Smith, who handled on the defensive line for Doublewide this season, has clearly grown into more than just a good athlete. He has matured as a player and as a leader.
The two leaders aren’t opposites – in fact, they are roommates – but their play styles are more different than similar. The Texas A&M team, however, tries to settle in the middle.
“We get the best of both worlds,” Cespedes said. “We’ve got Dalton who plays for Doublewide, great success with Doublewide and then we’ve got Matt who plays for not an elite club team – he plays with friends. We try to blend both those styles.”
Legs on Offense
HIP, Bennet’s club team, tied for seventh in the club South Central region. The team consisted mostly of young Texas and Texas A&M players looking to develop. The club team works to develop depth on a 2013 Dozen team that had short lines and a lot of two-way players.
“We’ve been trying to develop more lines, O and D,” Cespedes said. “This year it shouldn’t be a problem we’ve got 25, of which 18 of us can step on at any time.”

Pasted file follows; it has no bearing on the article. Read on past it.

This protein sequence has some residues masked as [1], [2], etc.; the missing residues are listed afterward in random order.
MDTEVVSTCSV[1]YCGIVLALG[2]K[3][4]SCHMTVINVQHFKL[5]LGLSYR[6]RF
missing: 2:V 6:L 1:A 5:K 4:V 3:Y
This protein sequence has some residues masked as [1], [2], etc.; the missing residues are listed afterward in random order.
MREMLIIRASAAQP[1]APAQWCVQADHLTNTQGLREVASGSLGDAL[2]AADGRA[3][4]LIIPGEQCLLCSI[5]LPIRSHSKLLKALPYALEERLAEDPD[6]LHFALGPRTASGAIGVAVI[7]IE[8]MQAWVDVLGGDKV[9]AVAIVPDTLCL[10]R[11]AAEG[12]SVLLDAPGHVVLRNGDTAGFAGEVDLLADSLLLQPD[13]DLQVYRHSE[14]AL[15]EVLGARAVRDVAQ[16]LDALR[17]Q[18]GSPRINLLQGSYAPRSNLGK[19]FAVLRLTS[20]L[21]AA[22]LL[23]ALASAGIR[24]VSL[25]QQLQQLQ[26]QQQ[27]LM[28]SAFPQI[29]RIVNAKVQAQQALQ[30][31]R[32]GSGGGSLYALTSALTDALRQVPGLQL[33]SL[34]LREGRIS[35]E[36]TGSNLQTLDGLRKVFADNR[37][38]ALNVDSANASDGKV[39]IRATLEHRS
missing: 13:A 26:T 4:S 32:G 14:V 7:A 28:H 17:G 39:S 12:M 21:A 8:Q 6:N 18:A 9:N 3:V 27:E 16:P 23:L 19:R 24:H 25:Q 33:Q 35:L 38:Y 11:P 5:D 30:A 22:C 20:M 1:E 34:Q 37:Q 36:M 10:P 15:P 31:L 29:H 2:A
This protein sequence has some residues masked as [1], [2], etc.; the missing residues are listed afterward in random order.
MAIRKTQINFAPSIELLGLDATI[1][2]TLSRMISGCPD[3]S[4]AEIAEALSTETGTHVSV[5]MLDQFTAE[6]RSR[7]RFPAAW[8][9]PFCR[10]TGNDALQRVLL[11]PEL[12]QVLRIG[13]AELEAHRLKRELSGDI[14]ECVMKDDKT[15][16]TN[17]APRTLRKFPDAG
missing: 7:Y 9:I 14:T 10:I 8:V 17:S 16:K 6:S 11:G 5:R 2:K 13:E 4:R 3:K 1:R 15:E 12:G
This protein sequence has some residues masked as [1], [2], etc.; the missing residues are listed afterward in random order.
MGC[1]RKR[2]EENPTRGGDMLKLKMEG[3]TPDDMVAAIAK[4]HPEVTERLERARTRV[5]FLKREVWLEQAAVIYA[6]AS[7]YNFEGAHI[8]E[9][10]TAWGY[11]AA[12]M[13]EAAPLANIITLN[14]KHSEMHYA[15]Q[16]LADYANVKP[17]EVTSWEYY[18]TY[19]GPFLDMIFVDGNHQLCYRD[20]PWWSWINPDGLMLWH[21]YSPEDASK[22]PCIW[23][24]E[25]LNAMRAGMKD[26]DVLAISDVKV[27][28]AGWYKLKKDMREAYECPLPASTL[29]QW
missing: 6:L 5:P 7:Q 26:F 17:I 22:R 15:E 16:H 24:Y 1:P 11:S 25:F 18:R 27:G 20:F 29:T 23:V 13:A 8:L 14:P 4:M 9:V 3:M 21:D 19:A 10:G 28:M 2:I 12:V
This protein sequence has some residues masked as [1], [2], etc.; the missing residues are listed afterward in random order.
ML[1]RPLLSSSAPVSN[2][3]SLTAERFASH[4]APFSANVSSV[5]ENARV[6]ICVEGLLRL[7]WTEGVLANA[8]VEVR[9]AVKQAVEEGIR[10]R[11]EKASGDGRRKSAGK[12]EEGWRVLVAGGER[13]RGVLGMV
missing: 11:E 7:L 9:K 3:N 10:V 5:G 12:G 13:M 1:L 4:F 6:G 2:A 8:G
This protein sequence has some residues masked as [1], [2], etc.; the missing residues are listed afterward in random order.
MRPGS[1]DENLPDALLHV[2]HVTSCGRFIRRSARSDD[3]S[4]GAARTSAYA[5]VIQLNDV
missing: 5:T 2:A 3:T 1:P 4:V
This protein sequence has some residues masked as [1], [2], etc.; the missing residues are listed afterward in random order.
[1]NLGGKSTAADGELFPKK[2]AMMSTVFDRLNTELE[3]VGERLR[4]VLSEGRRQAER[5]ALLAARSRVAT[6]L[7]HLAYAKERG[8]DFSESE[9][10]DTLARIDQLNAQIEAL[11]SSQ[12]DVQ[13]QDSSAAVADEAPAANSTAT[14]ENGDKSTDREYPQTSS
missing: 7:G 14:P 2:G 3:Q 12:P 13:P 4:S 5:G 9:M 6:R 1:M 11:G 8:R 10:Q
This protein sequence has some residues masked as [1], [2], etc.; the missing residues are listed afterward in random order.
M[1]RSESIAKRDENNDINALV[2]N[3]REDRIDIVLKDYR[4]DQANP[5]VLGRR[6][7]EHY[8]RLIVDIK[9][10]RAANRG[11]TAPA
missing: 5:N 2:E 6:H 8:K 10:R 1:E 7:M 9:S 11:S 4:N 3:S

And while Dozen went relatively unchallenged this past weekend at Big D, the tournament was largely beneficial to their younger players.
“Our rookies gained a lot of valuable experience during the tournament and gained confidence going into Warm-Up,” Smith said. “We had high intensity every point no matter the opponent and executed what we’ve been working on in practice.”
Texas A&M travels to Warm Up this upcoming weekend, where they will face their first true test and see some of the best teams in the country. It’s hard to imagine that this gritty team that had Dalton Smith and Matt Bennett on nearly every point of every tournament will run 18 players. It will be worth watching whether their depth are prepared for big tournament matchups – particularly when their in-state rival, Texas Tuff, has made a point of emphasizing mismatches.